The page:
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Voltage Comparator System for Contactless Microcircuit Testing

IP.com Disclosure Number: IPCOM000082950D
Original Publication Date: 1975-Mar-01
Included in the Prior Art Database: 2005-Feb-28
Document File: 3 page(s) / 48K

Publishing Venue

IBM

Related People

DeStafeno, JJ: AUTHOR [+3]

Abstract

In present contactless testing of integrated circuits (IC's) using an electron beam and a voltage-sensitive detector to measure internal circuit voltages, the accuracy of the voltage measurements is limited by noise and instability in the video signal. Various sources contribute to the noise and instability, e.g., fluctuations in electron-gun emission, charging of insulators in or near the IC chip, RF interference from other equipment, etc.

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Voltage Comparator System for Contactless Microcircuit Testing

In present contactless testing of integrated circuits (IC's) using an electron beam and a voltage-sensitive detector to measure internal circuit voltages, the accuracy of the voltage measurements is limited by noise and instability in the video signal. Various sources contribute to the noise and instability, e.g., fluctuations in electron-gun emission, charging of insulators in or near the IC chip, RF interference from other equipment, etc.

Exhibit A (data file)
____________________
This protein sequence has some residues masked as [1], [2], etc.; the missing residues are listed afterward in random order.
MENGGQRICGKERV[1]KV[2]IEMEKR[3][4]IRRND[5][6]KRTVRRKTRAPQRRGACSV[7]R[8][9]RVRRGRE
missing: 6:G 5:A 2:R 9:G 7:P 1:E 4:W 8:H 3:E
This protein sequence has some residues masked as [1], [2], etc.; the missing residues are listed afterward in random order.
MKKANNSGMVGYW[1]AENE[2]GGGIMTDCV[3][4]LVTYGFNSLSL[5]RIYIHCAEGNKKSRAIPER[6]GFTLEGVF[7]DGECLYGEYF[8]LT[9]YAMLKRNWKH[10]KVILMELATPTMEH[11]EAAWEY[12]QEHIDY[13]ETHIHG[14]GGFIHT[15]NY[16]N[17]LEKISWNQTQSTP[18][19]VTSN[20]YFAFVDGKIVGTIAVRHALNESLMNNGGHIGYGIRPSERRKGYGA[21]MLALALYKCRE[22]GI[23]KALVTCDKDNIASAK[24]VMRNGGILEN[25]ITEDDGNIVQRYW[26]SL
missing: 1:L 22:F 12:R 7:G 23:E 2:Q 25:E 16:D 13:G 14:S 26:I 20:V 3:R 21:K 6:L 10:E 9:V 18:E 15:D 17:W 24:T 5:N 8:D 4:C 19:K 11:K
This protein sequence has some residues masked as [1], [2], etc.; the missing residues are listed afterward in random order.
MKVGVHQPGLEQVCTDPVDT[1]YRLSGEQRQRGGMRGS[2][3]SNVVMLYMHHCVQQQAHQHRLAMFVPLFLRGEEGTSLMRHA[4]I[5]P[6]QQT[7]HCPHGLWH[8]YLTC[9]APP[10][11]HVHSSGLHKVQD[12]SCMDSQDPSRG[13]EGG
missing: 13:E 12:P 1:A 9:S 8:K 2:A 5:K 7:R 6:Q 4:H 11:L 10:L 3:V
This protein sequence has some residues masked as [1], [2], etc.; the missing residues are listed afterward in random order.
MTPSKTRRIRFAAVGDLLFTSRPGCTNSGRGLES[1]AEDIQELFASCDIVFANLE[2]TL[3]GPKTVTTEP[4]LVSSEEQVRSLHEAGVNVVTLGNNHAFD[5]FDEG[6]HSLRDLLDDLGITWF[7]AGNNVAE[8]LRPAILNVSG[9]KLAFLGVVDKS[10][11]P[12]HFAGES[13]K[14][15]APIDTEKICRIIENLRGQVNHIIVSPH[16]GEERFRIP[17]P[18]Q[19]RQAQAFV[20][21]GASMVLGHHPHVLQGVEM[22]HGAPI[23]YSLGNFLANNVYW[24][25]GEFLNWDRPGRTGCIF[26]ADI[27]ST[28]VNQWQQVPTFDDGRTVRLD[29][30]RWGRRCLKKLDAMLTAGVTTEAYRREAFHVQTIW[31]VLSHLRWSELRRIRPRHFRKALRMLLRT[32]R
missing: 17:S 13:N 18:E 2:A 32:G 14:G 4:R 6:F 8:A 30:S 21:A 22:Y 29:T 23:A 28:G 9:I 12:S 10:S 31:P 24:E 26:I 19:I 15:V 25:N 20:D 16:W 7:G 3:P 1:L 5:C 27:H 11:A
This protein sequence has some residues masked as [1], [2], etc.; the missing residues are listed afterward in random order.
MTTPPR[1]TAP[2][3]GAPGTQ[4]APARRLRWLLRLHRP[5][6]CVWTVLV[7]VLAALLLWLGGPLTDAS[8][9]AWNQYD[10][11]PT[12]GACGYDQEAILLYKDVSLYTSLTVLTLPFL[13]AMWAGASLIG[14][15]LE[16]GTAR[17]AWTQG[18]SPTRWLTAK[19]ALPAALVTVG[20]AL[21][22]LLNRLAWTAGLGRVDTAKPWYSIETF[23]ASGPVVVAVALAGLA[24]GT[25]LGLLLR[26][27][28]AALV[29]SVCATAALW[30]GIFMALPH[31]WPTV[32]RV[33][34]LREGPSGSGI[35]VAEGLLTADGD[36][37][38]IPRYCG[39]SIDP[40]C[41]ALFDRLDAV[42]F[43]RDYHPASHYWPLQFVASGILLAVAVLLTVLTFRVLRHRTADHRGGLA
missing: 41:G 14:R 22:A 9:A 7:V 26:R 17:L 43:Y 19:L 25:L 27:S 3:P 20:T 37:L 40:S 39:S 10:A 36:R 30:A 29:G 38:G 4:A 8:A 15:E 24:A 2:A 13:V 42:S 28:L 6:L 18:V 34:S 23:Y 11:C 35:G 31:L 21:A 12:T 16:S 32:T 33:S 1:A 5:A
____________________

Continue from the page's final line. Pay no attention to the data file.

The voltage comparator system in Fig. 1 accurately measures a DC voltage at a particular internal node of an integrated circuit, in the presence of such noise and instability.

Let the physical location of the internal node to be measured be denoted by point P(M). There is another physical location on the IC chip at which the voltage is constant and known, e.g., a ground or power supply pad. This second point, P(R), is used as a reference for the voltage measurement. The system moves the electron beam back and forth repeatedly between points P(M) and P(R) at some predetermined fixed frequency f, and maintains the electron beam position at each of the two points for a predetermined fixed time internal (dwell time).

The beam position is controlled by a digital scan generator which has as alternate inputs the X and Y addresses of the two points P(M) and P(R). The digital scan generator also controls a beam blanking unit to blank the electron beam during the time that the beam addresses are changing between P(M) and P(R). This transit time, during which the beam is blanked, can be made very short compared with the dwell times at points P(M) and P(R), during which the beam is unblanked.

As the beam is switched back and forth between P(M) and P(R), the video signal output varies depending on the voltages at the point to be measured and the reference point. A comparator (discussed below) measures the difference or the ratio of the two signal levels V(M) and V(R)corresponding to points P(M) and P(R).In particular, P(R) can be chosen such that V(R) corresponds to ground potential.

The comparator suppresses noise and instability by suppressing signal frequency components above or below the predetermined switching frequency f. Thus, for example, if the DC level of the video signal shifts due to a change in electron-gun emission, the difference between V(M) and V(R) will remain constant, and the AC component of the video signal at frequency f will remain constant. Similarly, RF interference at a frequency higher than f can be filtered out by a low-pass filter incorporated into the comparator.

The comparator may be either an analog or a digital circuit. In the analog case, it is a standard lock-in amplifier synchronized to the switching frequency f. The frequency reference signal from the digital scan generator is phase-shifted in the lock-in amplifier to maximize the voltage signal outp...